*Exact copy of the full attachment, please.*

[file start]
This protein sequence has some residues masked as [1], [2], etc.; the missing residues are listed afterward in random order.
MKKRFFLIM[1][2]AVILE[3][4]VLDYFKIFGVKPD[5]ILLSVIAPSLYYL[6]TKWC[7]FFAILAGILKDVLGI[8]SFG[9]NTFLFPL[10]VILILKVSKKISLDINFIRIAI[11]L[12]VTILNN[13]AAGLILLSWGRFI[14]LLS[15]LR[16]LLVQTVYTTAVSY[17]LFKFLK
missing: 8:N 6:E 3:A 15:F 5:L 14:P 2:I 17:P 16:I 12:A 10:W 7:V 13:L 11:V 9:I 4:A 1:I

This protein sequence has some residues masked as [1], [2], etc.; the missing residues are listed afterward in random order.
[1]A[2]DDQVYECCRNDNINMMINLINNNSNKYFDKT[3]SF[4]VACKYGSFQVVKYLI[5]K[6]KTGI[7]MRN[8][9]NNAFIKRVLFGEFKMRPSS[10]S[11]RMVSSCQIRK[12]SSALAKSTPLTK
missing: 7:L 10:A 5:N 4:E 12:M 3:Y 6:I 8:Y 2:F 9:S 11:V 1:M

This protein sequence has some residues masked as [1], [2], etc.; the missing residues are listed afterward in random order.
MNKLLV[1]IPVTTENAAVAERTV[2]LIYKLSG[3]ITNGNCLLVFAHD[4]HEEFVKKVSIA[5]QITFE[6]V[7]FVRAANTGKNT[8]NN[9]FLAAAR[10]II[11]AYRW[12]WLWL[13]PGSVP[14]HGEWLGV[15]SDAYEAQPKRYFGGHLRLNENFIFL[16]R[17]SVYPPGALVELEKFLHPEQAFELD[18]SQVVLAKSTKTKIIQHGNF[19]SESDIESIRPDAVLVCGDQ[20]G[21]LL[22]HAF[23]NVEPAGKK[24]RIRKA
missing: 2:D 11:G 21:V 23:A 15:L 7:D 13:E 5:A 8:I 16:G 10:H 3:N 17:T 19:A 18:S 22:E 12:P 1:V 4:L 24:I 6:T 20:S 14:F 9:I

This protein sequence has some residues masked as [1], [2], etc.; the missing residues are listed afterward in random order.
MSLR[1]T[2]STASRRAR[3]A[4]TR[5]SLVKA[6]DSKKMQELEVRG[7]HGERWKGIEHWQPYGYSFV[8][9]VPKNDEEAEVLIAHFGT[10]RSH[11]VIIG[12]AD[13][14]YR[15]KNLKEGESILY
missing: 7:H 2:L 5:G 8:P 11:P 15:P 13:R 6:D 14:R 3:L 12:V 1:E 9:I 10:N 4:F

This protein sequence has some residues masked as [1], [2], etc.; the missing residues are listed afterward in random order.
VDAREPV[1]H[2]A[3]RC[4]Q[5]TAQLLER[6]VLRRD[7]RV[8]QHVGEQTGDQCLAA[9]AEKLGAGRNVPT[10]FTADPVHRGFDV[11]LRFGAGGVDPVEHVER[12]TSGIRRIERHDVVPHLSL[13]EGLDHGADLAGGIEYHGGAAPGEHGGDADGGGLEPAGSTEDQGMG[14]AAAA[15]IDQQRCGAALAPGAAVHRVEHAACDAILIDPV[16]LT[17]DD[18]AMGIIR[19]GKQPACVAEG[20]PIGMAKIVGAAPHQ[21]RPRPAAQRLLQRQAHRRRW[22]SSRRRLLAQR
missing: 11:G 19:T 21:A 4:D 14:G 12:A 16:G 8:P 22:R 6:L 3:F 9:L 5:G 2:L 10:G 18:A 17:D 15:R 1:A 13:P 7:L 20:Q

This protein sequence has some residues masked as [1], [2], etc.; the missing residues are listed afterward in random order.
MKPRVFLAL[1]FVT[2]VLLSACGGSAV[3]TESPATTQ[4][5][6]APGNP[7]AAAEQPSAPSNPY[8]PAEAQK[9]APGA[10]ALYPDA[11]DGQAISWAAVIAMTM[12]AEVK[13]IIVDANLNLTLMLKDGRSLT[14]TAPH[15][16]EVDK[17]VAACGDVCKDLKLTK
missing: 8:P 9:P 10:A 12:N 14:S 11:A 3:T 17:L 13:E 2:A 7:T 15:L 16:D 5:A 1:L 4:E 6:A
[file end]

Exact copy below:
This protein sequence has some residues masked as [1], [2], etc.; the missing residues are listed afterward in random order.
MKKRFFLIM[1][2]AVILE[3][4]VLDYFKIFGVKPD[5]ILLSVIAPSLYYL[6]TKWC[7]FFAILAGILKDVLGI[8]SFG[9]NTFLFPL[10]VILILKVSKKISLDINFIRIAI[11]L[12]VTILNN[13]AAGLILLSWGRFI[14]LLS[15]LR[16]LLVQTVYTTAVSY[17]LFKFLK
missing: 8:N 6:E 3:A 15:F 5:L 14:P 2:I 17:P 16:I 12:A 10:W 7:V 13:L 11:V 9:I 4:A 1:I

This protein sequence has some residues masked as [1], [2], etc.; the missing residues are listed afterward in random order.
[1]A[2]DDQVYECCRNDNINMMINLINNNSNKYFDKT[3]SF[4]VACKYGSFQVVKYLI[5]K[6]KTGI[7]MRN[8][9]NNAFIKRVLFGEFKMRPSS[10]S[11]RMVSSCQIRK[12]SSALAKSTPLTK
missing: 7:L 10:A 5:N 4:E 12:M 3:Y 6:I 8:Y 2:F 9:S 11:V 1:M

This protein sequence has some residues masked as [1], [2], etc.; the missing residues are listed afterward in random order.
MNKLLV[1]IPVTTENAAVAERTV[2]LIYKLSG[3]ITNGNCLLVFAHD[4]HEEFVKKVSIA[5]QITFE[6]V[7]FVRAANTGKNT[8]NN[9]FLAAAR[10]II[11]AYRW[12]WLWL[13]PGSVP[14]HGEWLGV[15]SDAYEAQPKRYFGGHLRLNENFIFL[16]R[17]SVYPPGALVELEKFLHPEQAFELD[18]SQVVLAKSTKTKIIQHGNF[19]SESDIESIRPDAVLVCGDQ[20]G[21]LL[22]HAF[23]NVEPAGKK[24]RIRKA
missing: 2:D 11:G 21:V 23:A 15:L 7:D 13:E 5:A 8:I 16:G 10:H 3:N 17:T 19:A 18:S 22:E 12:P 1:V 4:L 24:I 6:T 20:S 14:F 9:I

This protein sequence has some residues masked as [1], [2], etc.; the missing residues are listed afterward in random order.
MSLR[1]T[2]STASRRAR[3]A[4]TR[5]SLVKA[6]DSKKMQELEVRG[7]HGERWKGIEHWQPYGYSFV[8][9]VPKNDEEAEVLIAHFGT[10]RSH[11]VIIG[12]AD[13][14]YR[15]KNLKEGESILY
missing: 7:H 2:L 5:G 8:P 11:P 15:P 13:R 6:D 14:R 3:L 12:V 1:E 9:I 10:N 4:F

This protein sequence has some residues masked as [1], [2], etc.; the missing residues are listed afterward in random order.
VDAREPV[1]H[2]A[3]RC[4]Q[5]TAQLLER[6]VLRRD[7]RV[8]QHVGEQTGDQCLAA[9]AEKLGAGRNVPT[10]FTADPVHRGFDV[11]LRFGAGGVDPVEHVER[12]TSGIRRIERHDVVPHLSL[13]EGLDHGADLAGGIEYHGGAAPGEHGGDADGGGLEPAGSTEDQGMG[14]AAAA[15]IDQQRCGAALAPGAAVHRVEHAACDAILIDPV[16]LT[17]DD[18]AMGIIR[19]GKQPACVAEG[20]PIGMAKIVGAAPHQ[21]RPRPAAQRLLQRQAHRRRW[22]SSRRRLLAQR
missing: 11:G 19:T 21:A 4:D 14:G 12:A 16:G 8:P 22:R 6:L 3:F 9:L 5:G 2:L 10:G 18:A 17:D 15:R 1:A 13:P 7:L 20:Q

This protein sequence has some residues masked as [1], [2], etc.; the missing residues are listed afterward in random order.
MKPRVFLAL[1]FVT[2]VLLSACGGSAV[3]TESPATTQ[4][5][6]APGNP[7]AAAEQPSAPSNPY[8]PAEAQK[9]APGA[10]ALYPDA[11]DGQAISWAAVIAMTM[12]AEVK[13]IIVDANLNLTLMLKDGRSLT[14]TAPH[15][16]EVDK[17]VAACGDVCKDLKLTK
missing: 8:P 9:P 10:A 12:N 14:S 11:A 3:T 17:L 13:E 2:A 7:T 15:L 16:D 5:A 1:L 4:E 6:A